What causes diabetic foot ulcers?

Updated: Oct 15, 2020
  • Author: Tanzim Khan, DPM; Chief Editor: Romesh Khardori, MD, PhD, FACP  more...
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Answer

The etiologies of diabetic ulceration include neuropathy, [16] arterial disease, [17] pressure, [6] and foot deformity. [18] Diabetic peripheral neuropathy, present in 60% of diabetic persons and 80% of diabetic persons with foot ulcers, confers the greatest risk of foot ulceration; microvascular disease and suboptimal glycemic control contribute.

A study by Naemi et al indicated that tissue mechanics may be associated with foot ulceration in patients with diabetic neuropathy, with an evaluation of 39 patients finding that the heel pad in nonulcerated feet tended to be stiffer than in ulcerated feet. [19] . These results were further elucidated in another study by Naemi et al, which reported that the risk of diabetic foot ulcer is higher in diabetic neuropathy patients who have greater plantar soft tissue thickness and lower stiffness in the area of the first metatarsal head. The investigators found that adding the mechanical properties of plantar soft tissue (stiffness and thickness) to commonly evaluated clinical parameters improved specificity, sensitivity, prediction accuracy, and prognosis strength by 3%, 14%, 5%, and 1%, respectively. [20]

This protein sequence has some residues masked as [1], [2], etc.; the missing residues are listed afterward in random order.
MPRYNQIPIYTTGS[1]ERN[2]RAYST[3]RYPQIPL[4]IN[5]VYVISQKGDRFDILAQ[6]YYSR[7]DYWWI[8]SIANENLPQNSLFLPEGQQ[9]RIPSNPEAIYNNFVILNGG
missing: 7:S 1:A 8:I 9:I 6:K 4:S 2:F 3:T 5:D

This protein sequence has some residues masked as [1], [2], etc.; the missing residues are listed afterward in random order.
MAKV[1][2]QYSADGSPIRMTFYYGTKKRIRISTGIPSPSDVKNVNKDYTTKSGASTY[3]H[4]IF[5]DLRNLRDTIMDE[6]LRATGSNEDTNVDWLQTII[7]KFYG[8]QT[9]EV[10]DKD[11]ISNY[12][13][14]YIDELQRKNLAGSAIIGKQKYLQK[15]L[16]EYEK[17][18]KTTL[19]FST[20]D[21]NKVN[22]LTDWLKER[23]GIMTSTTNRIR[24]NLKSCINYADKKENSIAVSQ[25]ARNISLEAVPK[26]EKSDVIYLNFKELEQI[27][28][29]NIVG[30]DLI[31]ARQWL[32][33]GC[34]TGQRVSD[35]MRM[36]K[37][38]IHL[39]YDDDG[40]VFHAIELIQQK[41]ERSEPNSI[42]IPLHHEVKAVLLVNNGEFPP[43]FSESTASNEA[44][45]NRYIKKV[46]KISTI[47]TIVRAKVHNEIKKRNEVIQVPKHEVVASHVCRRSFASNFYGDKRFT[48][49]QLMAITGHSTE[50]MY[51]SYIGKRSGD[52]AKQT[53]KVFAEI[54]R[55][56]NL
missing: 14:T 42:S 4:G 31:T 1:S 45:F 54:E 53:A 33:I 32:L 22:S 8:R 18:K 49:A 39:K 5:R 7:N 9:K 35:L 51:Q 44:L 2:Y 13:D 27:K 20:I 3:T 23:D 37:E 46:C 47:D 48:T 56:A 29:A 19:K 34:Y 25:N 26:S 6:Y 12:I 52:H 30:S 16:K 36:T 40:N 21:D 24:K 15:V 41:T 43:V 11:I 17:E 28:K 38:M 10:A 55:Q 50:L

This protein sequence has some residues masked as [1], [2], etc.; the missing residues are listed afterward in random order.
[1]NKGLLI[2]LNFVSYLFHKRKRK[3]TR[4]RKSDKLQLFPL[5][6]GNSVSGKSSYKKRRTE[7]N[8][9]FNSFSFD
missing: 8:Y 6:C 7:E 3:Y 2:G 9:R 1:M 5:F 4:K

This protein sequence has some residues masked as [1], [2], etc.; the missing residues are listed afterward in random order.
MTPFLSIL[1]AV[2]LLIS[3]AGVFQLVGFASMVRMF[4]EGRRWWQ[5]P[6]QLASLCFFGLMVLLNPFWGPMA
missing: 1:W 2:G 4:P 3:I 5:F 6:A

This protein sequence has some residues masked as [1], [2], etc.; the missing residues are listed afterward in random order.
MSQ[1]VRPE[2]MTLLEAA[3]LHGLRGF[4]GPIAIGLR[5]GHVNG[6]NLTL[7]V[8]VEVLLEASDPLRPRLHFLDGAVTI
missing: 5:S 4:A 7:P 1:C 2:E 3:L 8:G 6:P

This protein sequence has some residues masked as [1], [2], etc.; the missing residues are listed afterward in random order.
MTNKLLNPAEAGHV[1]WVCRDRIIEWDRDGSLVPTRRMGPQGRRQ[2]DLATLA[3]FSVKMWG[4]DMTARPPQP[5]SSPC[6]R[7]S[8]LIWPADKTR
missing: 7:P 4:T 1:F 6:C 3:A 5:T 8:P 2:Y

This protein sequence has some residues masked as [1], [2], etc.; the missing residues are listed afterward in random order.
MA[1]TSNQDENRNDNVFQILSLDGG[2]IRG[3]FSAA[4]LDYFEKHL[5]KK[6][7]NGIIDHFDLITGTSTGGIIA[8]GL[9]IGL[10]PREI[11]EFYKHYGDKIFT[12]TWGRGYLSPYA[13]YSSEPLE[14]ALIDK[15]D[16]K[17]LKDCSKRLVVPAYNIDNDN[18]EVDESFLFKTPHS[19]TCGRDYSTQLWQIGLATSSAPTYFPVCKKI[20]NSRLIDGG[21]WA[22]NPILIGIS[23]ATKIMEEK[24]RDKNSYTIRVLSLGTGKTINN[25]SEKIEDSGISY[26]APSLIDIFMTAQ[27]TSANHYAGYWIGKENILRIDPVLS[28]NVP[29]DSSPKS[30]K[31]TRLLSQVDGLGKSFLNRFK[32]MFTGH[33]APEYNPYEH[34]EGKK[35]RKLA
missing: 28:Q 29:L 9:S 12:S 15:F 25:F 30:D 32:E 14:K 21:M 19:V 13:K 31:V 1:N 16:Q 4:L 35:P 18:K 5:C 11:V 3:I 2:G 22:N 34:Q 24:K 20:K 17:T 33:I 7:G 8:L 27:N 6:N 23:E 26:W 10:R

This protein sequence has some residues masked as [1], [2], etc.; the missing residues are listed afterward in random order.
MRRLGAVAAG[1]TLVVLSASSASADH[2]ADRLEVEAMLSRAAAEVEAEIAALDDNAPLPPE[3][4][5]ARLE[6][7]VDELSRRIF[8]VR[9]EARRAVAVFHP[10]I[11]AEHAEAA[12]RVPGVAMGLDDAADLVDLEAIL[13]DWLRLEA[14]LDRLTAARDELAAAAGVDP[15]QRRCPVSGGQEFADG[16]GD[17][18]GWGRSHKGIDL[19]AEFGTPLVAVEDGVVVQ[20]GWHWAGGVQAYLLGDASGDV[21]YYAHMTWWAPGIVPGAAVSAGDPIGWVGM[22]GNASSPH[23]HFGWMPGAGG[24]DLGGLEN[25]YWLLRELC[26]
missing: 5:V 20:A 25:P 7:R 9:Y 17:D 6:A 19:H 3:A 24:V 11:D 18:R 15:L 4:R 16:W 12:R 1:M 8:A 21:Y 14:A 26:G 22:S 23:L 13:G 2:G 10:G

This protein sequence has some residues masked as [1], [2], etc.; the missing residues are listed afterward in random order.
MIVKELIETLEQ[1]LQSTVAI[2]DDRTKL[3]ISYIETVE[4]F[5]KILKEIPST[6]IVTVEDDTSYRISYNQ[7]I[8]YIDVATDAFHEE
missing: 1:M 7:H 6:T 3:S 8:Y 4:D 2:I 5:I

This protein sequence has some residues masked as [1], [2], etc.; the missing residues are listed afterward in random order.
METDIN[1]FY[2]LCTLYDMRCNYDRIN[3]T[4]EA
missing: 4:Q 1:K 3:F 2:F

The anatomy of the foot must be considered in risk calculation. A person with flatfoot is more likely to have disproportionate stress across the foot and may have an increased risk for tissue inflammation in high-stress regions.


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